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In vivo mri of the left coronary artery branching patterns in mice and the myocardial area-at-risk during coronary ligation: towards improved understanding of an important model

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Journal of Cardiovascular Magnetic Resonance201012 (Suppl 1) :P207

https://doi.org/10.1186/1532-429X-12-S1-P207

  • Published:

Keywords

  • Anterior Wall
  • Left Coronary Artery
  • Short Axis Slice
  • Gadolinium Chelate
  • Coronary Ligation

Introduction

Ligation of the left coronary artery (LCA) is frequently used to study ischemia in mice. However, the branching pattern of the LCA in mice and the impact of this has not been characterized. MRI of LCA branching patterns was thus performed in mice in vivo and correlated with fluorescence reflectance imaging (FRI) of the percent myocardial area at risk (AAR) during coronary ligation.

Methods

MRI was performed on a 9.4 T horizontal bore small animal scanner. A 1500 mT/m gradient insert (Resonance Research Inc) was used to minimize the TE without sacrificing spatial resolution. FLASH cines were acquired in the plane of the lateral wall of the left ventricle with the following parameters: FOV 25 mm, slice 1 mm, MTX 256 × 256 (in-plane resolution 97 um), flip angle 60°, TE 1 ms, 16 frames per RR interval, Nex 8. Images were acquired in 6 mice after injection of an albumin-bound gadolinium chelate and in 5 without the contrast agent. The percent AAR was calculated in 10 mice in 1) The surgeon's view looking down onto the anterior wall of the whole heart and 2) in 1 mm thick short axis slices.

Results

The LCA and its branches were well visualized in all mice. An average of 3.9 +/- 0.4 branches arose from the LCA at regular increments along the vessel and coursed toward the posteeral apex (Fig 1A-B). In one mouse early branching with two co-dominant vessels in the lateral wall was seen (Fig 1C), and in one very late branching was seen. No significant difference in image quality/CNR was seen between the contrast and non-contrast enhanced images (CNR 12.1 vs 15.2). The percent AAR in the anterior/surgeons view (Fig 1D) was significantly larger than that in the summed short axis slices (Fig 1E). More apical segments in particular, frequently showed ischemia in the anterior wall but not in the lateral and posterolateral walls (Fig 1D-E)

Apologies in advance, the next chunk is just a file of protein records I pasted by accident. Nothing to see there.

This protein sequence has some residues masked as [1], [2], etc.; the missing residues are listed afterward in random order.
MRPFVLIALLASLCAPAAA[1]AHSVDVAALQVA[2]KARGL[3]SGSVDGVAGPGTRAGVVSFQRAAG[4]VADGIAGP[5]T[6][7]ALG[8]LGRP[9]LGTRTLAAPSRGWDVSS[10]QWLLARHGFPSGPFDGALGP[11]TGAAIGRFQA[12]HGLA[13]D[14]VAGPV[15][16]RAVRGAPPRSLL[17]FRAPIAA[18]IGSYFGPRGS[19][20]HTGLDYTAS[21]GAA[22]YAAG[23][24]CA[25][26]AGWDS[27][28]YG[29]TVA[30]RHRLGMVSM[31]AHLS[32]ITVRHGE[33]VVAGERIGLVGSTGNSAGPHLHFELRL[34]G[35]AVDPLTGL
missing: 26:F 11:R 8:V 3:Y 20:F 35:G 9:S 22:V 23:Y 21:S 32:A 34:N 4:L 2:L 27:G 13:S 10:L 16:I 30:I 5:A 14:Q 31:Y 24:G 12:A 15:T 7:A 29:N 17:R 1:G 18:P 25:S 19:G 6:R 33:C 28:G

Figure 1

Conclusion

In most mice numerous branches arise from the LCA in the anterolateral wall and course towards the posterolateral apex. The extent of ischemia in the anterior wall is quite consistent. However, due to the branching pattern of the LCA, minor differences in the placement of the ligation can result in either extensive or virtually no ischemia in the lateral and posterolateral walls. Intra-operative inspection by the surgeon of blanching in the anterior wall thus usually overestimates the global extent of ischemia (Fig 1F).

Authors’ Affiliations

(1)
Massachusetts General Hospital, Charlestown, MA, USA

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